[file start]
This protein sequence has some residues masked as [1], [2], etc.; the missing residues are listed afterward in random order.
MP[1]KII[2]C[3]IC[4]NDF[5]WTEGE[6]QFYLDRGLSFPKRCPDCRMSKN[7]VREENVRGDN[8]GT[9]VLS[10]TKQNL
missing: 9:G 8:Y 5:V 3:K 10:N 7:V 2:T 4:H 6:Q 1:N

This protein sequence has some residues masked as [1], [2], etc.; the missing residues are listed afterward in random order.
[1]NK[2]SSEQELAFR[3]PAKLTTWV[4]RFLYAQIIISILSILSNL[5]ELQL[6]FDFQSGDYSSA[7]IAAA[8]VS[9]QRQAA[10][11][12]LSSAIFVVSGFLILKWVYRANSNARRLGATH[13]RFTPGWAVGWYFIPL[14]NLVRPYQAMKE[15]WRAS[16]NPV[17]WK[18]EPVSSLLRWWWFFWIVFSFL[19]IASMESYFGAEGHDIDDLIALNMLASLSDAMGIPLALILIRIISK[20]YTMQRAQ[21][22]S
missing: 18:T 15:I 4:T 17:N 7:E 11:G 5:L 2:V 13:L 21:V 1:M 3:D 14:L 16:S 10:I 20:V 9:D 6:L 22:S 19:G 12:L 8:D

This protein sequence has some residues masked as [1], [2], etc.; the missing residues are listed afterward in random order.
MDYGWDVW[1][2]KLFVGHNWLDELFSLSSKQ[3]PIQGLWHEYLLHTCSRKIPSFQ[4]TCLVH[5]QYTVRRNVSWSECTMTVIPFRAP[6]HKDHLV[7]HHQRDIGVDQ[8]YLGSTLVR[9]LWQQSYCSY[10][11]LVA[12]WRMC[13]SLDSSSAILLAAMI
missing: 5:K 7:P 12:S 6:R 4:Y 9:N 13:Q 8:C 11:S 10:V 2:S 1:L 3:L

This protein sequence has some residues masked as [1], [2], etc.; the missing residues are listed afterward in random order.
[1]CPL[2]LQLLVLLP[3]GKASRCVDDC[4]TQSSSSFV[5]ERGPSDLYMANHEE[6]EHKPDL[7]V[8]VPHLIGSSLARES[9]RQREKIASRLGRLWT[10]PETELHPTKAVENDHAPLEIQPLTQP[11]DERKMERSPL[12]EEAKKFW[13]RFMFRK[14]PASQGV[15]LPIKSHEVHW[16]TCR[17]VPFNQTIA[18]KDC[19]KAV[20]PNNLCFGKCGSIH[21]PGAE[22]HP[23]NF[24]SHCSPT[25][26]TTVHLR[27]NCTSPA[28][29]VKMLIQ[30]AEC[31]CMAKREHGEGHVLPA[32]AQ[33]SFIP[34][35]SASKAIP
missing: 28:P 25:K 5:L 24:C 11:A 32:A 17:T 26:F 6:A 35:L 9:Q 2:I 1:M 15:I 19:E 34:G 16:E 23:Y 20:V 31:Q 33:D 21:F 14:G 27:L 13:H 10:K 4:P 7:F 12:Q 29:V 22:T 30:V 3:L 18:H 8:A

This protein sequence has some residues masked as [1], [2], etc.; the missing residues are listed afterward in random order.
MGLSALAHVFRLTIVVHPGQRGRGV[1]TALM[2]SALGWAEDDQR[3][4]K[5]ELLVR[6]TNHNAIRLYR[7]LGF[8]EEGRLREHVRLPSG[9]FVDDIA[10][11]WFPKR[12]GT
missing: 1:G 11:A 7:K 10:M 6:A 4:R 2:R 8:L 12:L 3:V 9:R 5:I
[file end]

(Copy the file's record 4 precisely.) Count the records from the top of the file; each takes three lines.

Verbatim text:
This protein sequence has some residues masked as [1], [2], etc.; the missing residues are listed afterward in random order.
[1]CPL[2]LQLLVLLP[3]GKASRCVDDC[4]TQSSSSFV[5]ERGPSDLYMANHEE[6]EHKPDL[7]V[8]VPHLIGSSLARES[9]RQREKIASRLGRLWT[10]PETELHPTKAVENDHAPLEIQPLTQP[11]DERKMERSPL[12]EEAKKFW[13]RFMFRK[14]PASQGV[15]LPIKSHEVHW[16]TCR[17]VPFNQTIA[18]KDC[19]KAV[20]PNNLCFGKCGSIH[21]PGAE[22]HP[23]NF[24]SHCSPT[25][26]TTVHLR[27]NCTSPA[28][29]VKMLIQ[30]AEC[31]CMAKREHGEGHVLPA[32]AQ[33]SFIP[34][35]SASKAIP
missing: 28:P 25:K 5:L 24:C 11:A 32:A 17:T 26:F 6:A 35:L 9:Q 2:I 1:M 15:I 19:E 34:G 16:E 23:Y 20:V 31:Q 33:D 21:F 14:G 27:L 13:H 10:K 4:P 7:F 12:Q 29:V 22:T 30:V 3:L 18:H 8:A